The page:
Methods used when teaching writing: Follow the instructions in the Course book, grammatical construction from simple to complex sentences, independent writing, correction of homework, creative writing, use of model examples, analyses of mistakes and shortcomings, analyses of the text and grammar, transforming journal writing, quick writing, comics presentation, practice, production, games, dictation, interactive methods, text completion, written answers to questions, spelling, writing evaluation, emphasis on linking words, comparison of already written correct and incorrect piece of writing.
The Tasks of the Teacher in Writing
According to Harmer, there are certain before-, while- and after- writing tasks that teachers should provide for their students when they are asked to write, especially during writing for writing activities [Harmer, How to teach writing 41–42]:
‒ Demonstrating— teachers draw to students´ attention writing conventions and genre constraints in specific types of writing as well as layout issues and the language.
‒ Motivating and provoking— many students have difficulties in creative writing tasks and that is where teachers should help by creating beneficial conditions for the generation of ideas.
‒ Supporting— once students get writing, they need advice and constructive suggestions.
‒ Responding— when teachers respond to students´ work at different draft stages they make them aware of their progress and comment on their use of language.
‒ Evaluating— giving feedback to students should not be only grading but above all a learning opportunity.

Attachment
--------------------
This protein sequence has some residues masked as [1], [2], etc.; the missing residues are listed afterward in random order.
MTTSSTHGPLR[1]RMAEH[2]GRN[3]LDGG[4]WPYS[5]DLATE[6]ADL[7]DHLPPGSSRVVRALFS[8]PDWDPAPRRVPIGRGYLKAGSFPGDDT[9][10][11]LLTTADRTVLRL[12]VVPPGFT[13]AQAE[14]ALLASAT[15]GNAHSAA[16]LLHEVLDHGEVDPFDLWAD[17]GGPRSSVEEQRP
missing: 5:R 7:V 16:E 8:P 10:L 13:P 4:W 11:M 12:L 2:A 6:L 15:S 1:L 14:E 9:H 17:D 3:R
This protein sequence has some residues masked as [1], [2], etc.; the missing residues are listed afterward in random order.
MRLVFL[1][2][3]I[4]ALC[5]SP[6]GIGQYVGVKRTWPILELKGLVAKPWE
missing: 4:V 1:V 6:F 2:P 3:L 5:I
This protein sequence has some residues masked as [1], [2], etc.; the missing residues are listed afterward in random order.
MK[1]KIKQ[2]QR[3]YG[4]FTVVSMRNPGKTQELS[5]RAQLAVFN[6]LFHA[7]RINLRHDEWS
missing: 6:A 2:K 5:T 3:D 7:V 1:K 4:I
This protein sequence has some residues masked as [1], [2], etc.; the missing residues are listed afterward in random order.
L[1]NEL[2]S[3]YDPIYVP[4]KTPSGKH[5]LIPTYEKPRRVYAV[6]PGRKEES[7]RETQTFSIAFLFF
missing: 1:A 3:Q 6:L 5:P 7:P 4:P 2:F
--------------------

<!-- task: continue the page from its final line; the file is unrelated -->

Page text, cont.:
Writing gives opportunities for language practice, it improves vocabulary and grammar, but it also gives students an opportunity to challenge them and to use different language. In writing learners are able to think about what they want to say and therefore they are able to produce extended pieces of language in their own time, which is very much unlike speaking.
In my opinion, we can always get the best Course book which covers all the requirements and objectives of the syllabi but if we lack enthusiasm for writing and do not trigger enough motivation in our students, the time dedicated to writing would not be used to the maximum. To promote more writing goes hand in hand with promotion of reading and raising fondness of written texts. Another point is the competition between the form and the content. If we pay too much attention to form we may lose interesting content.
In conclusion, students should be encouraged to write to be able to transform their thought processes into written form because from my point of view writing should not only be a practical task but also a work with students´ imagination.
- Cunningsworth, Alan. Choosing Your Course book. Oxford: Macmillan Heinemann English Language Teaching, 1995. Print.
- Grant, Neville. Making the Most of Your Textbook. London: Longman, 1987. Print.
- Halliwell, Susan. Teaching English in the Primary Classroom. Harlow: Longman Group UK Limited, 1992. Print.
- Harmer, Jeremy. How to Teach English. Harlow: Pearson Education Limited, 2007. Print. Harmer, Jeremy.
- Harmer, Jeremy. The Practice of English Language Teaching. Harlow: Pearson Education Limited, 2007. Print.
- Hedge, Tricia. Teaching and Learning in the Language Classroom. Oxford: Oxford UP, 2000. Print.
- Lindsay, Cora, and Paul Knight. Learning and Teaching English. Oxford: Oxford UP, 2006. Print.
- Pinter, Annamaria. Teaching Young Language Learners. Oxford: Oxford UP, 2006. Print. Raimes, Ann. Techniques in Teaching Writing. Oxford: Oxford UP, 1983. Print.